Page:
Other Names for this Disease
- Atrophic papulosis, malignant
- Degos syndrome
- Degos's malignant atrophic papulosis
- Kohlmeier-Degos disease
- Malignant atrophic papulosis
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Skin macules tend to be the earliest symptom in multisystem disease. Small bowel involvement is very common, and Degos disease can cause intestinal perforation (tear). Intestinal perforation is a medical emergency which requires prompt treatment. Click here to learn more about the signs and symptoms of intestinal perforation. Unfortunately intestinal disease tends to recur in these individuals.Degos disease can also affect the nervous system, in particular the cerebral and peripheral nerves. This may result in a variety of symptoms, such as partial paralysis, aphasia (difficulty communicating), cranial neuropathies (which affect nerves that are connected with the brain and control sight, eye movement, hearing, and taste), sensory disturbances, and seizures.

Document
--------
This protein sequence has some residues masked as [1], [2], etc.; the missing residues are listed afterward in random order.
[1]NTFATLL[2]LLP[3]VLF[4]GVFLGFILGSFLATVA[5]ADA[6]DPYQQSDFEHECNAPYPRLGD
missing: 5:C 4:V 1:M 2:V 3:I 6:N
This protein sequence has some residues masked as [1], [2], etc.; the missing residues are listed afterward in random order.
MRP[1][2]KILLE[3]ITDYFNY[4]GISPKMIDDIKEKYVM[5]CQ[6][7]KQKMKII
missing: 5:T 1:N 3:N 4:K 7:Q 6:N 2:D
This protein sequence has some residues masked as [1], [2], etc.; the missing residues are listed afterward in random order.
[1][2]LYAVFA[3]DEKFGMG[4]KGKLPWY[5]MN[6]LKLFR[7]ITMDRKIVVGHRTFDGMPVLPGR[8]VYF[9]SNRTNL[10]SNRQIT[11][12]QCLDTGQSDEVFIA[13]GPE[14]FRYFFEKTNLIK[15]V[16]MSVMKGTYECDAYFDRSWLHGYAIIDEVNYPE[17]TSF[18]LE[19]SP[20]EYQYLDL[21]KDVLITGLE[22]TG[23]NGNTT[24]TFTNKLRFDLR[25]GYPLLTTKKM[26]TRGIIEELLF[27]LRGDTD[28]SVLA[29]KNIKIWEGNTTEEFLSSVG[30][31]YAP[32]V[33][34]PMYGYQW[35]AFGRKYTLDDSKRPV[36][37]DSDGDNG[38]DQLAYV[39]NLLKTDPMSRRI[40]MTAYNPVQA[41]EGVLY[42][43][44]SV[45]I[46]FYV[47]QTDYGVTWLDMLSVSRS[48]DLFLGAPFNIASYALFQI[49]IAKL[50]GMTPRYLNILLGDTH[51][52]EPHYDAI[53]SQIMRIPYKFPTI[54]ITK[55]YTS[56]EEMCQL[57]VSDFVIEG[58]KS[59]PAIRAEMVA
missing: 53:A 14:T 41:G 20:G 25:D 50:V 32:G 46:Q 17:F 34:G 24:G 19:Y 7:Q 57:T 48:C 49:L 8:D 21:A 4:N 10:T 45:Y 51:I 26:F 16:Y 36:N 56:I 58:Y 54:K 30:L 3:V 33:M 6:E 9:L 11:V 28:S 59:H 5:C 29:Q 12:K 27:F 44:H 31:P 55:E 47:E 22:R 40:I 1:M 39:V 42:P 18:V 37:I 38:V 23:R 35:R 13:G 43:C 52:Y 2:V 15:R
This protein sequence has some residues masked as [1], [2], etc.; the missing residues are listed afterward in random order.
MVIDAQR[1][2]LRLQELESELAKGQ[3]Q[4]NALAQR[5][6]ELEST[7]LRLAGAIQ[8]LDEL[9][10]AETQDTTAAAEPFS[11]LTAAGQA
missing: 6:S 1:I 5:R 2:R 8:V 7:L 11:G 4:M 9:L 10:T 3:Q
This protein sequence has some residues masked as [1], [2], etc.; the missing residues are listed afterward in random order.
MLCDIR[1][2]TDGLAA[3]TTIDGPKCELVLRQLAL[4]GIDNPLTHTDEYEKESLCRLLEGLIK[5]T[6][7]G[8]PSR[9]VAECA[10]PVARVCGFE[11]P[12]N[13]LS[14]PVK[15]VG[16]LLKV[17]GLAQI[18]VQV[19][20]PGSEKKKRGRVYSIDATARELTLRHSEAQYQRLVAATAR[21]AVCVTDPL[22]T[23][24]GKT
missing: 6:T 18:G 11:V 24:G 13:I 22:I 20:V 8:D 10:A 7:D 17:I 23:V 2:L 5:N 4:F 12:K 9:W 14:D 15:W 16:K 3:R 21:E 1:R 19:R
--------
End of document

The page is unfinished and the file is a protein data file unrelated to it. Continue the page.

The Human Phenotype Ontology provides the following list of signs and symptoms for Degos disease. If the information is available, the table below includes how often the symptom is seen in people with this condition. You can use the MedlinePlus Medical Dictionary to look up the definitions for these medical terms.
The Human Phenotype Ontology (HPO) has collected information on how often a sign or symptom occurs in a condition. Much of this information comes from Orphanet, a European rare disease database. The frequency of a sign or symptom is usually listed as a rough estimate of the percentage of patients who have that feature.
The frequency may also be listed as a fraction. The first number of the fraction is how many people had the symptom, and the second number is the total number of people who were examined in one study. For example, a frequency of 25/25 means that in a study of 25 people all patients were found to have that symptom. Because these frequencies are based on a specific study, the fractions may be different if another group of patients are examined.
Sometimes, no information on frequency is available. In these cases, the sign or symptom may be rare or common.
- Mark LA, Mirowski GW. Oral Disease and Oral-Cutaneous Manifestations of Gastrointestinal and Liver Disease. In: Feldman eds. Sleisenger and Fordtran's Gastrointestinal and Liver Disease, 9th ed. Philadelphia, PA: Saunders; 2010;
- Wilson J . Benign cutaneous Degos disease in a 16-year-old girl. Pediatr Dermatol. 01-JAN-2007;